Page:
Everything about the World Book Student Dictionary is geared to helping the students learn. The first 20 pages of the dictionary contain in-depth explanations as to how a dictionary is used and how the Student Dictionary is organized. The word entries included in the dictionary were chosen for their usefulness to younger students. Word definitions are written to be simple and clear. The Student Dictionary uses a simplified system of pronunciations that has only a few symbols with phonetic spellings to make learning how to say a word simpler.
* Interspersed with easily understood dictionary entries are many boxes that hold special information. Some of these boxes contain a Word History feature—for example, a brief paragraph explaining how such words as aardvark or October came into being. Other boxes contain a Language Fact feature that explains how certain words are used, such as the difference in how the words bag and sack are used. The Word Power feature combines prefixes and suffixes with word roots to modify them.
* More than 1,000 color pictures and illustrations aid students in understanding word meaning. For example, an illustration showing both a riding habit and a nun’s habit allows students to see how different the objects named by the same word may be. Many of the photos and illustrations are chosen to be of interest to children, such as pictures of the many dog breeds.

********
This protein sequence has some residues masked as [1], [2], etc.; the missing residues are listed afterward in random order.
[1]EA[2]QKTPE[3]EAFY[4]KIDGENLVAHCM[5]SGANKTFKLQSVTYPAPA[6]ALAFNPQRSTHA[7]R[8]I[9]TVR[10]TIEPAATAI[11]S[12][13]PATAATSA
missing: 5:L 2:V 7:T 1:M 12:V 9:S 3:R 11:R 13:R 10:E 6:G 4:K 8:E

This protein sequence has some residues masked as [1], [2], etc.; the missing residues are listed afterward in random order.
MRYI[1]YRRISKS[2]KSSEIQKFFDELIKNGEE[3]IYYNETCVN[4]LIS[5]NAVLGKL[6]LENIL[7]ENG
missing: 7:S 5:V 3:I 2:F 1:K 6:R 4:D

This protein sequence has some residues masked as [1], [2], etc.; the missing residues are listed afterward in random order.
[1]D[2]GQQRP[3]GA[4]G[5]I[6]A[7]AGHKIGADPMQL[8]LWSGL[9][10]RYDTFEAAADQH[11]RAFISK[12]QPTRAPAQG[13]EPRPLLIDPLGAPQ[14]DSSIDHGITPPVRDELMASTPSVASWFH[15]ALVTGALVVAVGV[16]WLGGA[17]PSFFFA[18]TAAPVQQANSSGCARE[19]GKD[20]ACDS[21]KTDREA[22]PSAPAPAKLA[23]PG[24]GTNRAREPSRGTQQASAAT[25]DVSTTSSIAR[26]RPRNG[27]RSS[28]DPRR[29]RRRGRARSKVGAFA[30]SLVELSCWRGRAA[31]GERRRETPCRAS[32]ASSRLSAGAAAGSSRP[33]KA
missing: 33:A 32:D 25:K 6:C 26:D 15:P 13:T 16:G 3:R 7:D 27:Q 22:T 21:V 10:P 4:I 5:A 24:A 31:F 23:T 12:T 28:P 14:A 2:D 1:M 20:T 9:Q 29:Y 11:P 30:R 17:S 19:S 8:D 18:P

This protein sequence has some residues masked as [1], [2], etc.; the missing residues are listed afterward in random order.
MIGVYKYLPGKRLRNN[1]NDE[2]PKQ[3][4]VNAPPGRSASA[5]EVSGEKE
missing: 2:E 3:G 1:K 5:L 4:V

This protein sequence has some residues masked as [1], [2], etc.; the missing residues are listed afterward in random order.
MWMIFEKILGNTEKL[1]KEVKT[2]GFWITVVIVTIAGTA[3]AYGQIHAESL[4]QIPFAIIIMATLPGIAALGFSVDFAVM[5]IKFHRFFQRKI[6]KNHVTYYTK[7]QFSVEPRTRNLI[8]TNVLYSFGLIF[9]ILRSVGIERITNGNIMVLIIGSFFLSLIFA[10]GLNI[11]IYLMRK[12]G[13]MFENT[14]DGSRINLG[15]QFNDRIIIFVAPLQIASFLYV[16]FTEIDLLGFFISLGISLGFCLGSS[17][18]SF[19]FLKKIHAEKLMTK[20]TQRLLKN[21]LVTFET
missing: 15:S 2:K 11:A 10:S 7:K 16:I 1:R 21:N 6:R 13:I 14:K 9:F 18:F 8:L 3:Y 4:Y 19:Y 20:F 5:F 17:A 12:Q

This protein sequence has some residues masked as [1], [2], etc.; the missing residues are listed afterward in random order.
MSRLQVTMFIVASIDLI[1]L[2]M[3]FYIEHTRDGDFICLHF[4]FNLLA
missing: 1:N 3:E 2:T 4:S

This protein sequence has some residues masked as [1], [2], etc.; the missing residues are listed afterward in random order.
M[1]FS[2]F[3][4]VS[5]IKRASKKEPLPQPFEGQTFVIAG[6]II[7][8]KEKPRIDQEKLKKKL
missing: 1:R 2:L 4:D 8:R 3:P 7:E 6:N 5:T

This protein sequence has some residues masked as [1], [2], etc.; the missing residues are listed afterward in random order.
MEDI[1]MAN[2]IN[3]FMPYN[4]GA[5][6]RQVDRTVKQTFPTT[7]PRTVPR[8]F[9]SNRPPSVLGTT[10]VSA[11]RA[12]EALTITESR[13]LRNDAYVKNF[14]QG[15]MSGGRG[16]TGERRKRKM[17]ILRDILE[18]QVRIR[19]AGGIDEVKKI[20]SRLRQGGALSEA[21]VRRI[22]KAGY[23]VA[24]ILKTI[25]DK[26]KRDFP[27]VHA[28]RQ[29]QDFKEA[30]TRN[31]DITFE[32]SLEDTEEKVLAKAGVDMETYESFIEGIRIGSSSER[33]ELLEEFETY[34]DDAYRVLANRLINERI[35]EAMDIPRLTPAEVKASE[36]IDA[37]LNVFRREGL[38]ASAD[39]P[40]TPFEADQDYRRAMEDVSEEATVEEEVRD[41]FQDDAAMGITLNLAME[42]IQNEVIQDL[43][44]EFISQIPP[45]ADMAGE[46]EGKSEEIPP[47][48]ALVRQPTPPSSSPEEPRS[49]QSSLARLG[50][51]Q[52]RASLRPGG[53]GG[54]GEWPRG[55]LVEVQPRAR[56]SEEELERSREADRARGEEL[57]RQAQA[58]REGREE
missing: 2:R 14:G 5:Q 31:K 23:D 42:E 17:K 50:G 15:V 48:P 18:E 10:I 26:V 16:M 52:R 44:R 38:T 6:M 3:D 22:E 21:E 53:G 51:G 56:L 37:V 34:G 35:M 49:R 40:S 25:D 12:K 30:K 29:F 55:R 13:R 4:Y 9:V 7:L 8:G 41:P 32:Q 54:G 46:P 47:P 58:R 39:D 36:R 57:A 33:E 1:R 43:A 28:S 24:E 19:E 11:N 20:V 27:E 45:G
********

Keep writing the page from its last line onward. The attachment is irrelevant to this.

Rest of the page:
* Exercises in the dictionary help young learners to understand how to alphabetize words and quizzes test readers on word meanings and parts of speech. Tables at the back of the dictionary list the presidents of the United States and the prime ministers of Canada, the 50 U.S. states and their capitals, and the provinces and territories of Canada and their capitals.
* The World Book Student Dictionary is a reference work especially designed to teach and help the young reader learn about words, their pronunciation and definitions.
- Contains more than 11,000 entries and 1,300 full-color illustrations
- A section packed with word games, riddles, and word derivations